The Van Trump Report

Here’s a Serious Cash-Crop to Consider… They Call it “Black Gold”!

One of the most expensive food items in the world is the elusive truffle, a species of mushroom prized by top chefs and eaters alike with a price tag to match. It can be a highly lucrative crop but the trick to successfully growing the “diamond of gastronomy” is as elusive as the truffles themselves. One company that seems to be having some success is American Truffle Company® (ATC), which helps growers across a surprisingly wide swath of the U.S. launch their own truffle orchards.

The only thing I really knew about truffles is that they are expensive and that they use pigs to find them! They are actually a type of subterranean mushroom that are found within the living roots of chestnut, oak, hazel, and beech trees. The word truffle comes from the Latin word “tuber”, which means outgrowth. The hunters that sell them consider them “black gold” with some varieties bringing selling for hundreds of dollars an ounce. Much like Morel mushrooms, a lot of people in areas where truffles grow traditionally hunt for them during the peak season. They use pigs or dogs to help sniff them out.

From what I understand, most American chefs import their truffles from Europe, with the most in-demand being French black Perigord truffles and Italian white Alba truffles. They begin to degrade in quality and price as soon as they come out of the ground, however, with taste and aroma declining within a week. Truffles also lose about -5% of their weight every day. The winter Périgord is the most expensive and sought-after black truffle in the world, bringing as much as $1,000 to $2,000 per pound, depending on the success of the season.

North America has a surprising number of agricultural regions that will support the growth of truffles. They prefer alkaline soils but unlike most agricultural crops, they cannot be coaxed into production. Growers start with tree seedlings that have been inoculated with truffle that need to be planted in just the right conditions. And this is where American Truffle Company comes in. ATC supplies hazelnut or oak tree seedlings and “cutting-edge truffle science” that is customized for the grower’s specific soil, microclimate, and other conditions. It takes about 6 or 7 years to get a harvestable truffle crop.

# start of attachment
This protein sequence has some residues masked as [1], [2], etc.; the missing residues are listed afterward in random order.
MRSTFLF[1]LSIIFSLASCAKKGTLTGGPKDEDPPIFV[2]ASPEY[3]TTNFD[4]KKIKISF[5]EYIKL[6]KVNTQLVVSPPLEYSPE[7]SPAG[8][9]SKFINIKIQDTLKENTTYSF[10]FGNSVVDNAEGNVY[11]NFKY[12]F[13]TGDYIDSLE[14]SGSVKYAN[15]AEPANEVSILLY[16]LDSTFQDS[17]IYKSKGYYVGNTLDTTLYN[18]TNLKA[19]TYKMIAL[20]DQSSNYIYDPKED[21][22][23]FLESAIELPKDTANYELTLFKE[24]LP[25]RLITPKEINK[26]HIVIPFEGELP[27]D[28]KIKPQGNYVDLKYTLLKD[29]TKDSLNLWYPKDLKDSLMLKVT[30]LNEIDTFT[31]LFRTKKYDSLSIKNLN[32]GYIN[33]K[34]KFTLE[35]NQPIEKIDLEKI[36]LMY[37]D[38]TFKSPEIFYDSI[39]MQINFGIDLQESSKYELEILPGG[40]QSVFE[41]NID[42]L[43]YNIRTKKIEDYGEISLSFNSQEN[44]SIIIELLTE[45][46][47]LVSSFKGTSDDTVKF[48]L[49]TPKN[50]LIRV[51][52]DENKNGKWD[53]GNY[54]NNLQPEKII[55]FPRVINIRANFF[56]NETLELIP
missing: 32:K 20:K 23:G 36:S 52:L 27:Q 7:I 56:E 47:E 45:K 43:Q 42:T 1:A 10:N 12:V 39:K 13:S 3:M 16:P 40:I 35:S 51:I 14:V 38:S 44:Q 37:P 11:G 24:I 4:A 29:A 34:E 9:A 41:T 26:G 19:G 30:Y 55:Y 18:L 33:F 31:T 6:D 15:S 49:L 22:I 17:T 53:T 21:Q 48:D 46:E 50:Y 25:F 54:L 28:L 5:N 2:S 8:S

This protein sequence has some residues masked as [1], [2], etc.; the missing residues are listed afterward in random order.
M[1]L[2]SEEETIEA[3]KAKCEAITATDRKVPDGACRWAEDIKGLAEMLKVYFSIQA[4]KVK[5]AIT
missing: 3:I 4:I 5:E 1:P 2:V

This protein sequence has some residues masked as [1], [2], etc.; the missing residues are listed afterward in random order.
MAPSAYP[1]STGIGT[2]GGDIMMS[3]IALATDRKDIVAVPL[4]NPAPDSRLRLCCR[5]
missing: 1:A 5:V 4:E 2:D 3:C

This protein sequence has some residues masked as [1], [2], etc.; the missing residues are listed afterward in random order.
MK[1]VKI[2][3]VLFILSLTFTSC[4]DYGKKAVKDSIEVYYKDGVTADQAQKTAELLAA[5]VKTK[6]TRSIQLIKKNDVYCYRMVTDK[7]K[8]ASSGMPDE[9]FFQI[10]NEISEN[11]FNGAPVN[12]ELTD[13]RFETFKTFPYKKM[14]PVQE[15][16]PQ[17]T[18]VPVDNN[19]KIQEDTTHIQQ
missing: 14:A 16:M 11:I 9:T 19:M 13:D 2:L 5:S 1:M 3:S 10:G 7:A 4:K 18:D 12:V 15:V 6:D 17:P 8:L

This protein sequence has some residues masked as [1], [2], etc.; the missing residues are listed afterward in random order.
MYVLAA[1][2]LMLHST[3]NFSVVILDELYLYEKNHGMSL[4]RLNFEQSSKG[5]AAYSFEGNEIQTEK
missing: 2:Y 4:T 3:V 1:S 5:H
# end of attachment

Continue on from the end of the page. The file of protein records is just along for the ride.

ATC says its partnership program is designed to help client-partners “every step of the way,” including assistance on site selection and preparation, continuous scientific monitoring of planted seedlings, and access to the latest truffle science and knowledge “that are unavailable anywhere else in the public domain.” They also provide distribution of the truffles through their network and brand, if desired. Chief Scientist with American Truffle Company®, Prof. Paul Thomas is also the lead researcher and managing director of Mycorrhizal Systems Ltd. in the UK. He’s been actively researching them since 2001 and pioneered a new system to inoculate trees.    

Prof. Thomas and his idea for a truffle-growing business was a winning pitch on the BBC’s Dragon’s Den program, the forerunner of ABC’s Shark Tank program, though the deal ultimately fell through. He founded ATC with Robert Chang in 2007 and in 2018, they announced the first harvest of a Périgord black truffle (Tuber melanosporum) from the Otellini Truffle Orchard in Sonoma County, California. According to the company, it marked “the first black truffle harvested in the U.S. resulting from the application of a proven scientific methodology that is reliable and reproducible.”

The founders now say the U.S. truffle industry is less than a decade away from becoming firmly established in its own right, and ATC is continuing to ramp up to produce truffles in commercial quantities for professionals as well as home chefs. The company had 200 acres growing truffles worldwide and plans to cap it at 500 to maintain the market and high-return for the product. The company has developed a “harvest on demand” process, so that truffles are only taken from the orchard when an order is placed and then shipped overnight via FedEx to help preserve freshness.

In other countries where truffle cultivation has been adopted only recently, such as Spain, Chile, and Australia, crops have been successful. Truffle Hill (formerly Truffle & Wine Co.) in Western Australia harvested its first truffle in 2003, and today, it has nearly 25 miles of truffle-tree lines and reliably produces several tons of crops annually, valued in the millions of dollars.  

You can learn more about American Truffle Company HERE.  They aren’t the only ones supplying inoculated trees, either. The two other main players are New World Truffieres and Mycorrhiza Biotech , both of which have also reported notable crops in the last few years. (Sources: Eater, MountainX, Farmers Weekly)

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